The stock of stamps included some of the current stamps in use, along with a quantity of the older ones that had been in storage.
Apparently the Hejaz postal authorities had a practice that whenever new stamps were issued, the old ones were not destroyed; they were simply placed in storage to be used later. These old stamps would be retrieved when needed and a new surcharge or overprint would be added.
To invalidate the stamps that had been left behind in Mecca, Ali decided to overprint all the stamps that his men had brought with them to Jeddah. However, there was no government press in Jeddah, so Ali’s men took the stamps to a local print shop to have them overprinted.
There were three problems that affected the quality of the production of these stamps.
The first was the condition of the stamps. Some of them had separated from their sheets, while worms had eaten others. Also, a stock of the stamps had been stuck together haphazardly, gum against gum or gum against face.
The second problem, as noted by Warin, was that the local print shop had no experience in overprinting stamps.
Third, King Ali was not sufficiently paying the shop owner for his work. Consequently, the owner left the work to subordinates, most of whom were illiterate.
The subordinates were in a state of disorder and confusion with these stamps. They applied moisture to the stamps that were stuck together in order to separate them. Unfortunately, this process left numerous stamps stained and others with damage to the face and gum. All of these stamps were overprinted the way they were.
In the confusion, stamps also received inverted overprints, double overprints (both upright, both inverted, or one upright and one inverted) and overprints that are reading either up or down. Overprints also were placed on the wrong stamps or simply overprinted on their gummed side.
Different overprints, handstamps and surcharges were designed to be applied on the various stamps.
The basic ¼pi stamp received an overprint that was not designed for it, the Jeddah small three-line overprint shown with this column. The top two lines of the overprint are the Arabic words for “The Government of Hejaz.” The third line gives the lunar date of Ali’s accession to the throne. This date is equivalent to Oct. 4, 1924.
Each stamp was supposed to receive one overprint impression, as shown on the block of 10 illustrated with this column. The obvious error that occurred on Scott L80b was the application of two overprints in red, both reading down.
Because there are two different placement positions of the two overprints (refer to the first and fifth illustrations with this column) on the basic stamps, it is speculated that the 50 examples of Scott L80b came from two partial sheets of the basic stamps.
It appears that there was part of a sheet that adhered to another. Separating them resulted in at least one damaged basic stamp, pictured with this column. The illustration clearly shows the damage took place prior to overprinting.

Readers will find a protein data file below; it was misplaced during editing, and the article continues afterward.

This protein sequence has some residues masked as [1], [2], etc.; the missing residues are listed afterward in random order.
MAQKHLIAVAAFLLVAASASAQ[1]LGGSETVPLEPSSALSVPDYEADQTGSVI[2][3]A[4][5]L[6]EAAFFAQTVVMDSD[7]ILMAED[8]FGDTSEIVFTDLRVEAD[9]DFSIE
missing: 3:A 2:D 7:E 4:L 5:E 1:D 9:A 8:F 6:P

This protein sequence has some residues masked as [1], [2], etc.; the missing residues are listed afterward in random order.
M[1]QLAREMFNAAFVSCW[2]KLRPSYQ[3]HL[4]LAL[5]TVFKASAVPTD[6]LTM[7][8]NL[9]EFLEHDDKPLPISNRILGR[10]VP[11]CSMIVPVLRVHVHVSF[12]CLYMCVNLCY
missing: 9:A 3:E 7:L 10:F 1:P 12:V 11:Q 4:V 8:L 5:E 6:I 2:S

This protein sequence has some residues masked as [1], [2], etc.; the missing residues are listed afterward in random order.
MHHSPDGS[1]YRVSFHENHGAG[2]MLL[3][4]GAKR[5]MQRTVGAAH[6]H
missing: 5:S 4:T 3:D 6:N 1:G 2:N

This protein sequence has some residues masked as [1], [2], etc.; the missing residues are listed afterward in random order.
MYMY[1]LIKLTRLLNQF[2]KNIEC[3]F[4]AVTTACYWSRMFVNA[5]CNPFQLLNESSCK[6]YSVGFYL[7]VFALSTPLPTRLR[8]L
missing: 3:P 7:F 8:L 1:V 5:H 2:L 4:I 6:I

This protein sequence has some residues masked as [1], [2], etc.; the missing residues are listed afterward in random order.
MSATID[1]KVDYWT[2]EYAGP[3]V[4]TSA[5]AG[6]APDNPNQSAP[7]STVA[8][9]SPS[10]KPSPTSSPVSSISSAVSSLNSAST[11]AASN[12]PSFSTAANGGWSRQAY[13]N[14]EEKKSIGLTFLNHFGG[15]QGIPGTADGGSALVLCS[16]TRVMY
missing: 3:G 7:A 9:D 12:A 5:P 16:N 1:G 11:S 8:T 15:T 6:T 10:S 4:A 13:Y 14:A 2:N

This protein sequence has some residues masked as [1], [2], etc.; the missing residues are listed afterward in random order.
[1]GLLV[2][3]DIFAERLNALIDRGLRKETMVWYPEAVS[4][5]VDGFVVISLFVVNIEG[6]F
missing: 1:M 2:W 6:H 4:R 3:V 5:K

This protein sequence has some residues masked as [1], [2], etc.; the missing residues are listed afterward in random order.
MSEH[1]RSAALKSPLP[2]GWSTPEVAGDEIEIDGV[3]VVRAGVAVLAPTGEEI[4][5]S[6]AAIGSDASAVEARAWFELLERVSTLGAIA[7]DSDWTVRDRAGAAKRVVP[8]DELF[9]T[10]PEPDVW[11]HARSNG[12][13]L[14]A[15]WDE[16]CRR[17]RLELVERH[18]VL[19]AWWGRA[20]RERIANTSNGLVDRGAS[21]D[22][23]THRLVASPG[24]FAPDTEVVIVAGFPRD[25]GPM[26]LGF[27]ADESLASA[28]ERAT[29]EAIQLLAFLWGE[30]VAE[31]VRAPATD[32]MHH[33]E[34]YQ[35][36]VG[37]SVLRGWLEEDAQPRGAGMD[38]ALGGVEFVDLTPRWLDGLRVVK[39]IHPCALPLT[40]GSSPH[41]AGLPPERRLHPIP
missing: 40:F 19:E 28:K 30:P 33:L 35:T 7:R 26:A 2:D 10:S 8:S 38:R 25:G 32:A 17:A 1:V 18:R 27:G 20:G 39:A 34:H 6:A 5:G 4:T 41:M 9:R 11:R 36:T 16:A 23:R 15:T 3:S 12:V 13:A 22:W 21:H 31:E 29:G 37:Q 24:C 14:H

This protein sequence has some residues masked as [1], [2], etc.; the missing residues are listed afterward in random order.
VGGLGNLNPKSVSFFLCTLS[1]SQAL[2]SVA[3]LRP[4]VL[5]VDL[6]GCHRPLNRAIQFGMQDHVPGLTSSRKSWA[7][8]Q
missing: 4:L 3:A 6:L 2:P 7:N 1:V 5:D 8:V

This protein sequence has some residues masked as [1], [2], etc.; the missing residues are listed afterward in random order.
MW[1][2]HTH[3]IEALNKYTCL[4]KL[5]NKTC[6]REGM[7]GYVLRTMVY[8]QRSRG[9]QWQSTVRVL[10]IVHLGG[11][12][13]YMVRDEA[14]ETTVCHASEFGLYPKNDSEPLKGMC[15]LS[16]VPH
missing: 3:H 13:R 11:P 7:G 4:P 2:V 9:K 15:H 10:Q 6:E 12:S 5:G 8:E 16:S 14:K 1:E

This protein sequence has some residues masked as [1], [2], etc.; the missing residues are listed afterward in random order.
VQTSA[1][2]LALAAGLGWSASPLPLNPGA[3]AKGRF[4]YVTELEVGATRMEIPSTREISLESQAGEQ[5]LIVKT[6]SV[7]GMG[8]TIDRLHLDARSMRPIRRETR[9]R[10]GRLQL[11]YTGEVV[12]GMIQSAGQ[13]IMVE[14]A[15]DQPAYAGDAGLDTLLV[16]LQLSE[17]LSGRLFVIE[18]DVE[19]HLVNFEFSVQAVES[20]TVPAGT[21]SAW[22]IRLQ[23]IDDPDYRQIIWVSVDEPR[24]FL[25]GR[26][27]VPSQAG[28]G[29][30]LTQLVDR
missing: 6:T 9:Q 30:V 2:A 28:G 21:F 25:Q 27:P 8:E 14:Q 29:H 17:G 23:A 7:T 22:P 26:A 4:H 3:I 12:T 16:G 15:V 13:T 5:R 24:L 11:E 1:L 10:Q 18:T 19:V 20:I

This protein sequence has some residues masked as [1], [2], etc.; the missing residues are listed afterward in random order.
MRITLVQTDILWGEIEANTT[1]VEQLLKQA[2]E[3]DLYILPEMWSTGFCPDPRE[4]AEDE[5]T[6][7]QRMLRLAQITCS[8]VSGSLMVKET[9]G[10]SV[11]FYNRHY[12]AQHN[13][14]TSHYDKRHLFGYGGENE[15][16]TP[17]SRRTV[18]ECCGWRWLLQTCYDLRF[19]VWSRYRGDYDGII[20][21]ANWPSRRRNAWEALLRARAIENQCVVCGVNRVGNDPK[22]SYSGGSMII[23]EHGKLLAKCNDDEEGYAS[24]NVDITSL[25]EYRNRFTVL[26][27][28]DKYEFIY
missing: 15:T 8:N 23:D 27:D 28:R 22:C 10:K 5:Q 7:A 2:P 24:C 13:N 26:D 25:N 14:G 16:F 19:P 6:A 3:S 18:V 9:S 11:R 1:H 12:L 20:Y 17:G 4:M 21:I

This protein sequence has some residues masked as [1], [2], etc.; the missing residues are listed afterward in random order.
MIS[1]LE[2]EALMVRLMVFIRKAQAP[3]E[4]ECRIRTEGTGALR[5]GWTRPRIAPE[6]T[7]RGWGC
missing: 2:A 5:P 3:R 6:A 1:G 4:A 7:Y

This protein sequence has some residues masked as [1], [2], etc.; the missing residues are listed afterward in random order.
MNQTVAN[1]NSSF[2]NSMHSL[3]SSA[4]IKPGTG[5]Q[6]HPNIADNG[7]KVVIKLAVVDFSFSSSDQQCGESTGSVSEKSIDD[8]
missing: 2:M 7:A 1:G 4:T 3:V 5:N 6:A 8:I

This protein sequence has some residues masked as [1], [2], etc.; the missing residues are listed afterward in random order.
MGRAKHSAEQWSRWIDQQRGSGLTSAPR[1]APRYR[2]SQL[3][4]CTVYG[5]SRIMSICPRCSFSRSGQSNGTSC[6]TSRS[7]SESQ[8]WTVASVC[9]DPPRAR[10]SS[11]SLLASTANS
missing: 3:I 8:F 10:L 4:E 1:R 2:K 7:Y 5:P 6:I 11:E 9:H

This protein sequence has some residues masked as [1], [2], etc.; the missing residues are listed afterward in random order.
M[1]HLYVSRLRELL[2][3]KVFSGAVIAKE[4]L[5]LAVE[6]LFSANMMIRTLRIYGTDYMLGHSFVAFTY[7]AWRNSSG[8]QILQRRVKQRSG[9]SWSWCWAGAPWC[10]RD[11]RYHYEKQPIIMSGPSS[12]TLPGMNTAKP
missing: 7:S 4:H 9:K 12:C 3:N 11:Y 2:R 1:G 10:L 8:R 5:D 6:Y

I speculate that the first overprint impression that was applied to this partial sheet did not cover the intended damaged area on the left of the stamp.
Therefore, a second impression was successfully placed on a part of the damaged area of the stamp. By doing so, instead of throwing away this faulty stamp, it received two official overprints to confirm to the public that it was issued in this condition.
I believe that in order to stay operational, the king needed to raise money as fast as possible for his government and army.
After exhausting many other options, one way to raise additional funds would be by making use of the stock of damaged stamps at hand. The government had nothing to lose by officially issuing them.
Thus, there was no need for quality control at the time of overprinting the stamps. The directive was to ensure that even the damaged sheets and partial sheets were to be overprinted in hopes of selling them to the public.
Luckily, these stamps, with their unusual condition, captured the attention of some collectors.
A dealer in this area told me that in the 1960s and 1970s some collectors owned some of these damaged stamps with various Hejaz markings. The owners could not sell or trade them because other collectors did not like their appearance and believed that the stamps were faulty and not legitimate.
Consequently, collectors began removing them from their collections and then disposing of them. Today, oddly enough, these stamps are the most desirable of the Hejaz stamps.
These varieties were not created to provide collectors with an assortment of errors. They were produced because of the condition of the stamps and the overprinting by unskilled and illiterate workers.
The story behind these stamps serves as a testimony to the creative measures that occur in order to raise money during wartime.